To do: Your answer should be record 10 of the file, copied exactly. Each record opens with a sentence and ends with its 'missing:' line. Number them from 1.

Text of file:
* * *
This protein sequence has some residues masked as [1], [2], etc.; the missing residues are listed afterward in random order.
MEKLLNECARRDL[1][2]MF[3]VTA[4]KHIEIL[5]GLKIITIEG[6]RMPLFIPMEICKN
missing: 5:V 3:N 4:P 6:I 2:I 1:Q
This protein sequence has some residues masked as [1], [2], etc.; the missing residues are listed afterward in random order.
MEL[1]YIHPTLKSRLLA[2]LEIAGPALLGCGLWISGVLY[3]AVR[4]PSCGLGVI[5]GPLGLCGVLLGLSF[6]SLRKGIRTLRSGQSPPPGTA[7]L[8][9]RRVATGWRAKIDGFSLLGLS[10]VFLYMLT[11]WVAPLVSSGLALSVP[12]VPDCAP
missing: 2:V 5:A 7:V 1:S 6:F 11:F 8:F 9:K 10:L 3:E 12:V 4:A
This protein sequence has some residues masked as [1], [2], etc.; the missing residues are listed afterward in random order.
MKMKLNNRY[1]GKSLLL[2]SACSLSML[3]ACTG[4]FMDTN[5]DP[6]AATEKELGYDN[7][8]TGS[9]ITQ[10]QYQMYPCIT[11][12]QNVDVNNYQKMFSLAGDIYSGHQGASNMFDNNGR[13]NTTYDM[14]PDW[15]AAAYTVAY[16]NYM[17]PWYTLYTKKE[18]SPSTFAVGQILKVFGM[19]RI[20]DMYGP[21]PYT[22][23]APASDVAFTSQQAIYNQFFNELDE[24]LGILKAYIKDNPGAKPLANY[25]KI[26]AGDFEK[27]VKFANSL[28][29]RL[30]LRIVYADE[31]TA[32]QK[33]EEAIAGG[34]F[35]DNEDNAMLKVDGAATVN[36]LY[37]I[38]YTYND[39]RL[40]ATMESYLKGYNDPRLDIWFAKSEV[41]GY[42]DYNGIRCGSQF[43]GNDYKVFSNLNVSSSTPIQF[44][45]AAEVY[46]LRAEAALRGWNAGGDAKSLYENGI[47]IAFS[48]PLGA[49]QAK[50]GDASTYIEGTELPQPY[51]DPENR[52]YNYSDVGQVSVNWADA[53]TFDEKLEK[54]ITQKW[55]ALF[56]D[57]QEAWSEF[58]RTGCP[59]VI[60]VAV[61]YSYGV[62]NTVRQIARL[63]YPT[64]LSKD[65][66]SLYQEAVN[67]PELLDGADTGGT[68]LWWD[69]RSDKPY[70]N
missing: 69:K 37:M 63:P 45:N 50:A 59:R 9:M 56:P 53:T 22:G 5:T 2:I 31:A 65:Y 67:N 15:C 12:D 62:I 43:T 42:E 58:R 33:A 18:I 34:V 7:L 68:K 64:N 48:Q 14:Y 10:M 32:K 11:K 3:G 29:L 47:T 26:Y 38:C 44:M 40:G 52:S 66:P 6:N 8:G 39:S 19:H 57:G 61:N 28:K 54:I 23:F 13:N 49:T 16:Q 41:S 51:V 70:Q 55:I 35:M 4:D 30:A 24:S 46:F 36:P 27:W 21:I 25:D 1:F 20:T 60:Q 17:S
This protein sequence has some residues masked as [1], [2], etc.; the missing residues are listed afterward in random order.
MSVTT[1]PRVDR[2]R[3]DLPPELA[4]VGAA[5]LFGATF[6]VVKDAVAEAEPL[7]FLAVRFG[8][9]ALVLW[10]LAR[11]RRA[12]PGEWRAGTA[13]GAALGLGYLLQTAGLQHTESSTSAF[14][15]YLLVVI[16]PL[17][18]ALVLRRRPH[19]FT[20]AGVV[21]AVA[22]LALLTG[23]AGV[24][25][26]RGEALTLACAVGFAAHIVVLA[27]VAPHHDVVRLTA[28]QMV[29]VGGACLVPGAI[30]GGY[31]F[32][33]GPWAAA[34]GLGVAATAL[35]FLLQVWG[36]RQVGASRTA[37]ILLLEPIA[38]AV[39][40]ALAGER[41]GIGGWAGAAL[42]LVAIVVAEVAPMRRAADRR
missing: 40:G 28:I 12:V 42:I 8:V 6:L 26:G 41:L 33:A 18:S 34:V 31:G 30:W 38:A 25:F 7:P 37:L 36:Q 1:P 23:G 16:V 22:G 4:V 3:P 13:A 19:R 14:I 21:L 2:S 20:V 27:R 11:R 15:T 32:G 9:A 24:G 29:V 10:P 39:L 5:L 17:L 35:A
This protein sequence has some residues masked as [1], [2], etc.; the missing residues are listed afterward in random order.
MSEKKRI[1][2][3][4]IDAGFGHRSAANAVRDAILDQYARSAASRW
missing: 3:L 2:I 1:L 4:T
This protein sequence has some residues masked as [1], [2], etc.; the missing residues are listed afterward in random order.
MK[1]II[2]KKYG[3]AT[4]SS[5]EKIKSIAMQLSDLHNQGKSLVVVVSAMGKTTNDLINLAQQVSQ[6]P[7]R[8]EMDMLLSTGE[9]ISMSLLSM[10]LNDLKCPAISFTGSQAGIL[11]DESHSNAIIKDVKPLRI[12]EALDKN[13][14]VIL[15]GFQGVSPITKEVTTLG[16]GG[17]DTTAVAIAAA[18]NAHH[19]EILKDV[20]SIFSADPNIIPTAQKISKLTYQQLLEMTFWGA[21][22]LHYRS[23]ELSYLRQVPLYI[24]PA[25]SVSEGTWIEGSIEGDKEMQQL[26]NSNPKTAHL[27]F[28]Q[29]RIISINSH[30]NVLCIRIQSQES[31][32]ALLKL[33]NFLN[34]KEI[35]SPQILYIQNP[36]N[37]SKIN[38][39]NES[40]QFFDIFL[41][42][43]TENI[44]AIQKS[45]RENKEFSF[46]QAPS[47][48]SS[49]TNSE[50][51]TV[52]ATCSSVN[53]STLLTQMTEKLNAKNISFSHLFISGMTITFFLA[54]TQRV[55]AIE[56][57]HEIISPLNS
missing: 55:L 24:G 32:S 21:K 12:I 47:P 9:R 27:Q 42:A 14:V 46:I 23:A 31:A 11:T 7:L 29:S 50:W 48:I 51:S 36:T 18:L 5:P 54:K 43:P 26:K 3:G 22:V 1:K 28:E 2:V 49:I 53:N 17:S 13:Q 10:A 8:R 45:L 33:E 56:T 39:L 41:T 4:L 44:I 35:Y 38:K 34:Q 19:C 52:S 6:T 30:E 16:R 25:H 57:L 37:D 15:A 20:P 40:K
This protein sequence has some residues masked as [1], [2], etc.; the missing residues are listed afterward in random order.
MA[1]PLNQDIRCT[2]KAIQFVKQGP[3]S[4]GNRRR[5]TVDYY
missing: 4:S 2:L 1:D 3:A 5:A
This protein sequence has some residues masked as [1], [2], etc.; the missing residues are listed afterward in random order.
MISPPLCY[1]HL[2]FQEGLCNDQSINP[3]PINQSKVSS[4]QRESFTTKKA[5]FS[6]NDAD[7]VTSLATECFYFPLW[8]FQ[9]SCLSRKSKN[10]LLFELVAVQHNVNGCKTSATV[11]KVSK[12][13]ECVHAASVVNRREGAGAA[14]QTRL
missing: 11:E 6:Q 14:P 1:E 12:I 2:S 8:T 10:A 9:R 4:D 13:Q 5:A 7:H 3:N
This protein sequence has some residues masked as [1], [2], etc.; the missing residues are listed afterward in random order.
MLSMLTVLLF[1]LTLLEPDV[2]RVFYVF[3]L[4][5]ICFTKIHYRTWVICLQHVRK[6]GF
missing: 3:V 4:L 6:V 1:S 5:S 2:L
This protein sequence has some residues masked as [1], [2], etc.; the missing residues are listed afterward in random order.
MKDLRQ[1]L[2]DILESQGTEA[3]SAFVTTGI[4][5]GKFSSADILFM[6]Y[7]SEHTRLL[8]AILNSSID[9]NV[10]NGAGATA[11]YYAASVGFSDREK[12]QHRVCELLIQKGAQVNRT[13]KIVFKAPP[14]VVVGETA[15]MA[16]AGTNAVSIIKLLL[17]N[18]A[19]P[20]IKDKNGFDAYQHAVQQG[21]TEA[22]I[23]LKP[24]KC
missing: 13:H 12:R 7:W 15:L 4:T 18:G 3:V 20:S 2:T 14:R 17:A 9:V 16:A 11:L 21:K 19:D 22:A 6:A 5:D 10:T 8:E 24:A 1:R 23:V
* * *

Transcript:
This protein sequence has some residues masked as [1], [2], etc.; the missing residues are listed afterward in random order.
MKDLRQ[1]L[2]DILESQGTEA[3]SAFVTTGI[4][5]GKFSSADILFM[6]Y[7]SEHTRLL[8]AILNSSID[9]NV[10]NGAGATA[11]YYAASVGFSDREK[12]QHRVCELLIQKGAQVNRT[13]KIVFKAPP[14]VVVGETA[15]MA[16]AGTNAVSIIKLLL[17]N[18]A[19]P[20]IKDKNGFDAYQHAVQQG[21]TEA[22]I[23]LKP[24]KC
missing: 13:H 12:R 7:W 15:L 4:T 18:G 3:V 20:S 2:T 14:R 17:A 9:V 16:A 11:L 21:K 19:D 22:A 6:A 5:D 10:T 8:E 24:A 1:R 23:V